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Linn Wrangmark - IV-bracelet

www.medow.se

 

linn

 


Linn Wrangmark - IV-bracelet #1

 

Describe yourself and your project. How did you get the idea? 

Mine and Frida’s project is the product IV-bracelet. A bracelet which are to be used during intravenous treatments, like dialysis or drip. The bracelet will replace tape and fixate tubes during all kinds of intravenous treatments, to prevent the needle in the arm from moving. The problem our product is solving is well-know yet unaddressed and was introduce to us by Gambro during a course in ergonomics, where the bracelet was initially developed. 

 

Who are you? Previous education/jobs/ experiences etc.

Graduated from LTH - MSc in mechanical engineering with industrial design. I’m a person who loves design and wants to develop products that make difference. I have earlier worked with administration, both at a health care centre and a bank and as a supervisor for a sports arena. I love watching movies and have had a long volleyball “career”, including an U21 SM gold – Go EVS!

 

What will you do during these three months? How will you spend the time? 

We will spend the majority of the time at our “office” at SmiLe. During these three months we will go through the necessary procedures and regulatory demands to be able to CE-mark our product. We will perform a user tests with 200 bracelet. Investigate what sales strategy suits us and our product the best and contact and book meetings with potential distributors within the health care sector. 

 

What do you expect to achieve during Leapfrogs?

Have a CE-marked product, with all the papers in place so we can put IV-bracelet on the market. Developed contact with several potential distributors and decided on how to sell the product. Have performed the user tests so we know if further development of the product is necessary. With all this done we can move a step further towards launching.  

 


Linn Wrangmark - IV-bracelet #2

 

Tell us what you have done on your project so far during the Leapfrogs time. 

Me and my colleague have so far taken a two-day course in Design Control for Medical Devices and received a course certificate. We have started the risk analysis process, looked at regulatory demands and started the documentation. We have also taken an online course in Risk Management for Medical Devices and ISO 14971 where we also received a course certificate. We have had some issues with our manufacturer but it’s about to be resolved.

 

Has everything gone according to the plan? Has anything unexpected occurred? Has something been easier/harder than expected?

Except for the issues with our manufactures everything is basically going according to the plan. It is for sure much more work behind CE-marking than I realised. I never thought it would be easy but it has been a little overwhelming. The key is to start documenting early in the process and get a good overview of what is expected from you. Thankfully we have some good contact that can help us if we need it.

 

What will you focus on during the remaining time? Will you follow your original plan or has anything changed along the way?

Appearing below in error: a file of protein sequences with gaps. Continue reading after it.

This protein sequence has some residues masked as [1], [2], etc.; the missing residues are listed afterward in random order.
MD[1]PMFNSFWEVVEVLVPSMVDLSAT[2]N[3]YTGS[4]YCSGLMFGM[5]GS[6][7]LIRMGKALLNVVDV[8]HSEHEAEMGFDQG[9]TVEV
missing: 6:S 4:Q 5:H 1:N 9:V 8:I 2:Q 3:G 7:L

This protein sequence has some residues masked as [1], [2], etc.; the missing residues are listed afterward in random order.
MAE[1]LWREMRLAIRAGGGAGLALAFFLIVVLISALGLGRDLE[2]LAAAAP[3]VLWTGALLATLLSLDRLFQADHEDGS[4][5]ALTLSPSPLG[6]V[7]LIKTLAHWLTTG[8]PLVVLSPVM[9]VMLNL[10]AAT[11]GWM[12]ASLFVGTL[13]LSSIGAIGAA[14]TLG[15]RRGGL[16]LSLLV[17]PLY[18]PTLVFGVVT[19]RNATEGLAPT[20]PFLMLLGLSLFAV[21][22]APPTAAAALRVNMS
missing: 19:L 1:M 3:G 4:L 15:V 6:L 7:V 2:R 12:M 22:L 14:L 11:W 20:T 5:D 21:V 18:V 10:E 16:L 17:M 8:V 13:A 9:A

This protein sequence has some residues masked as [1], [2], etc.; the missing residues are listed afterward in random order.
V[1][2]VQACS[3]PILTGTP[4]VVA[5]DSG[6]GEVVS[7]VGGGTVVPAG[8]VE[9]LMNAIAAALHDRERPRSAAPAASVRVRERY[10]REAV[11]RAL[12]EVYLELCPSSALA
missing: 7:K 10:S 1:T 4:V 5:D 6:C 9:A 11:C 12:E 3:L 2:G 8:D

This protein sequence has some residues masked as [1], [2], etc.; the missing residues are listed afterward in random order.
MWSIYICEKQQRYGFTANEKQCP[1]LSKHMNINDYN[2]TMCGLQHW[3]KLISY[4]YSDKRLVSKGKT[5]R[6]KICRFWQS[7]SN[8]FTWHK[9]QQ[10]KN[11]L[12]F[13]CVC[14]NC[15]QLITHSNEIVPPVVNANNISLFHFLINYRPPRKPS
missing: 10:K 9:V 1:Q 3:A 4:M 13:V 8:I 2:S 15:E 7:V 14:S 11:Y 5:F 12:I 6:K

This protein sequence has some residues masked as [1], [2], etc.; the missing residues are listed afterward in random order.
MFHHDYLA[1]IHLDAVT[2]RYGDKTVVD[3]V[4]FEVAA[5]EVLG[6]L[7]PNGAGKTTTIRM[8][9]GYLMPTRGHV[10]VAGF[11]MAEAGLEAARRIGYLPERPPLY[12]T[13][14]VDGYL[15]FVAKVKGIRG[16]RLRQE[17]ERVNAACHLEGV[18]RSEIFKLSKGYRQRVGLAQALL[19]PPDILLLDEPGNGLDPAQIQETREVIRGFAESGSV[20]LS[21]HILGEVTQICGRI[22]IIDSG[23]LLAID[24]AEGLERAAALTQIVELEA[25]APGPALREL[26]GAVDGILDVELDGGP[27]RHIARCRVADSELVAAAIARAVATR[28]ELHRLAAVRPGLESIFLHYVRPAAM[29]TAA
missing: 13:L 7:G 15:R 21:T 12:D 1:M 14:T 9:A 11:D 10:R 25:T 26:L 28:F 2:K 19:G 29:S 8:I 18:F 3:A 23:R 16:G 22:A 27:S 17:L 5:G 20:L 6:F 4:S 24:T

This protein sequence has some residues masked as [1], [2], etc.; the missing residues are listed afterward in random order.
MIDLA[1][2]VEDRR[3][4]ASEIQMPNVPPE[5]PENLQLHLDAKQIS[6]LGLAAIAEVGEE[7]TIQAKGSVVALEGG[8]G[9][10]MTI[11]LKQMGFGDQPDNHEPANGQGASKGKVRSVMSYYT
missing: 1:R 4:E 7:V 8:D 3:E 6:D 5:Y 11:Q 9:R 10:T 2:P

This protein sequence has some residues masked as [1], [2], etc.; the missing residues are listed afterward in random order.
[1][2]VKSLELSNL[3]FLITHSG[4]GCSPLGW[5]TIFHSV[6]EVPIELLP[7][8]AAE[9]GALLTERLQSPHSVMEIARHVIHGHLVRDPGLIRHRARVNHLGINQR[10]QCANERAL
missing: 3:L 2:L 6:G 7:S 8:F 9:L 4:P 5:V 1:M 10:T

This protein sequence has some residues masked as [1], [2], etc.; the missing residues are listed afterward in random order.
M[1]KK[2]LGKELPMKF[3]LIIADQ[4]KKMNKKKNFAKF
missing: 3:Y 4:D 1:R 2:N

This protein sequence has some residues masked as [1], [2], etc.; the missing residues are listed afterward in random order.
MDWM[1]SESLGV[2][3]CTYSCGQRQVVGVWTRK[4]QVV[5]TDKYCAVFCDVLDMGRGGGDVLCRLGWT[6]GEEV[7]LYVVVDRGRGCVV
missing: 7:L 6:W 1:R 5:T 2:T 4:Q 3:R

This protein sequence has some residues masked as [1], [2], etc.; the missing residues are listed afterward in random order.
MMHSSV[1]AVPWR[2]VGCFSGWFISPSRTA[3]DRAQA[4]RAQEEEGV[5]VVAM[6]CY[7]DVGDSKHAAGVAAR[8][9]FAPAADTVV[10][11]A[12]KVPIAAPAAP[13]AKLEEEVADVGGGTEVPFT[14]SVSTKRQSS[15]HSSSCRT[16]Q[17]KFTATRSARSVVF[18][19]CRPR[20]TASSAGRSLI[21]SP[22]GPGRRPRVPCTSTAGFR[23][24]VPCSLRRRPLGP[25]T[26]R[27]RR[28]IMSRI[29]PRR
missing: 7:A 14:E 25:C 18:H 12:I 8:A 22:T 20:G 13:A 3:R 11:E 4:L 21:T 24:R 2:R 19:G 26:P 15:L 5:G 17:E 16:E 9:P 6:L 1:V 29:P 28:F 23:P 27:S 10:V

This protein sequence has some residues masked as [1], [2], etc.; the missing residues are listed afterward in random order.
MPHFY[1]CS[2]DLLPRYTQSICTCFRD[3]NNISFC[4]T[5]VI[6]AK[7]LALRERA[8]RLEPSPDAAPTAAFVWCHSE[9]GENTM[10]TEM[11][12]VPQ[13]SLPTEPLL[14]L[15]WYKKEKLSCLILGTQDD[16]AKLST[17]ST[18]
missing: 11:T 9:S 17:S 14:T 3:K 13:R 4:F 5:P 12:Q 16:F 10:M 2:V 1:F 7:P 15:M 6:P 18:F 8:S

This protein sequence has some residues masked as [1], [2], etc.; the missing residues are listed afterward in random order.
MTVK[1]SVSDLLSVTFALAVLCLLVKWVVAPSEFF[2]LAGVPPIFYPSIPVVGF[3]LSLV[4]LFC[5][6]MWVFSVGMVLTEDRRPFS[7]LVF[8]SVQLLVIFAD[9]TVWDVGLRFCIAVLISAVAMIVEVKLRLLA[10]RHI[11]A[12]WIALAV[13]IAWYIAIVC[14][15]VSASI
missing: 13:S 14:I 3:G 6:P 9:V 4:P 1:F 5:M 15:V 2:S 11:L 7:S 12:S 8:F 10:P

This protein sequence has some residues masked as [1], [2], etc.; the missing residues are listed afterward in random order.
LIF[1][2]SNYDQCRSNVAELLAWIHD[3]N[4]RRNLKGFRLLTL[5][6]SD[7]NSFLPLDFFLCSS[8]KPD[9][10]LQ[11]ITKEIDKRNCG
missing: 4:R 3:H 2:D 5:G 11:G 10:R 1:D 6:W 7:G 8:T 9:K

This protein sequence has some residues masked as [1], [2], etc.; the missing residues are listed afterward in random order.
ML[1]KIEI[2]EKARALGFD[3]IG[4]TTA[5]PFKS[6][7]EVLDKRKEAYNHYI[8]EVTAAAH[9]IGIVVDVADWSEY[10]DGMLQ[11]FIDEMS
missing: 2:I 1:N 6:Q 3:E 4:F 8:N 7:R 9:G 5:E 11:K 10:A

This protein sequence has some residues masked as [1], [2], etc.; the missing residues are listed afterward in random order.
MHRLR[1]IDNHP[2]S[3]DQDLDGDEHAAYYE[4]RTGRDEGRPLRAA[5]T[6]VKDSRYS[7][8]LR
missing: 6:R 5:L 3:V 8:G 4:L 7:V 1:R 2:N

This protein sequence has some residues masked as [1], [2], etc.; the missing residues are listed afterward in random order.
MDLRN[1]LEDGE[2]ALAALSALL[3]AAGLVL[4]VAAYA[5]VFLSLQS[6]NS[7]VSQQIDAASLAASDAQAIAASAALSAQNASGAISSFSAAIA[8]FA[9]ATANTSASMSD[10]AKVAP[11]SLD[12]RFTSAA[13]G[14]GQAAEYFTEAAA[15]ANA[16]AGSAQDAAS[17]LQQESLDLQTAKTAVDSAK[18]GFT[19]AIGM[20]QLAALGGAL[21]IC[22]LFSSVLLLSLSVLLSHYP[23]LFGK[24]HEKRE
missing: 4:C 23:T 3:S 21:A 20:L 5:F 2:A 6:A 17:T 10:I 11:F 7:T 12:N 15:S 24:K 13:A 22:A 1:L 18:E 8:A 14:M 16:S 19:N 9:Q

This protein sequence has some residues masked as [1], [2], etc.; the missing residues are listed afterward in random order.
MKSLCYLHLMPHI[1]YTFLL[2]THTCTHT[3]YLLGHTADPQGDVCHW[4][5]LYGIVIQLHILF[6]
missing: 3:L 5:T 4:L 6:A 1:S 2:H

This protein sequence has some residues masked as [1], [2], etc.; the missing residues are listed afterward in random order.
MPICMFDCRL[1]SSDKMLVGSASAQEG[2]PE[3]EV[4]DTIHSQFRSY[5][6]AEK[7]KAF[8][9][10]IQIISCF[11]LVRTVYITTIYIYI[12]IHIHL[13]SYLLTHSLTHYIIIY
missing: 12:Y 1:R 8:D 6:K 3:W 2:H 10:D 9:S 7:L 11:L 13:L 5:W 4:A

During the remaining time, we will focus on getting things ready for the user tests and continue the CE-marking process. Me and my colleague need to go through the questionnaires and other formalities for the tests. One plausible change is that the test will be divided in to two tests. We will also look at sales strategy and potential distributors. So far, we have not focus on that, but will when the first user test has been started. Hence we will follow the original plan. 


Linn Wrangmark - IV-bracelet #3

 

How did you experience the three months?

Time has passed by very fast and everything takes more time than you first expected. At one moment things are going slow and in the next you have too much to do. You realise that during summer, people are very hard to get hold off, so it’s not really a good time to do things where you depend on other people.

 

What has been hardest/most enjoyable?

What’s been hardest was definitely the manufacturing of the 200 bracelets. Things that could go wrong went wrong, at least if felt like it. But luckily we always manage to figure things out. I think the most enjoyable has been to work and get payed. Even though the weather has been crappy, it would have been hard to sit inside during summer and work without getting something for the hard work. Receiving the 200 bracelets wasn’t that bad either…

 

Did it go as expected? Will you continue working on your project in the future?

As I mentioned we have had difficulties with the manufacturers and the CE-marking process took more time than expected.  But now we have our 200 bracelets and at least the heavy part of the CE-marking is done. I will definitely continue working with the project, even though there are lots of things to do, I can see the light in the tunnel.

 

What would you say is the most important lesson learnt while working on your project?

Things always takes more time than you think so never start with things in the last minute and there is most likely always something that will go wrong or turn up that you didn’t expect in the first place, so usually it will cost more than you think as well.

 

Do you have any tips to other ”new” entrepreneurs?

What was said above, it takes more time and money than you think, but it will be worth it. 

Leapfrogs Working Group
LU Innovation, Sölvegatan 16
Box 117, 221 00 Lund

info [at] leapfrogs [dot] se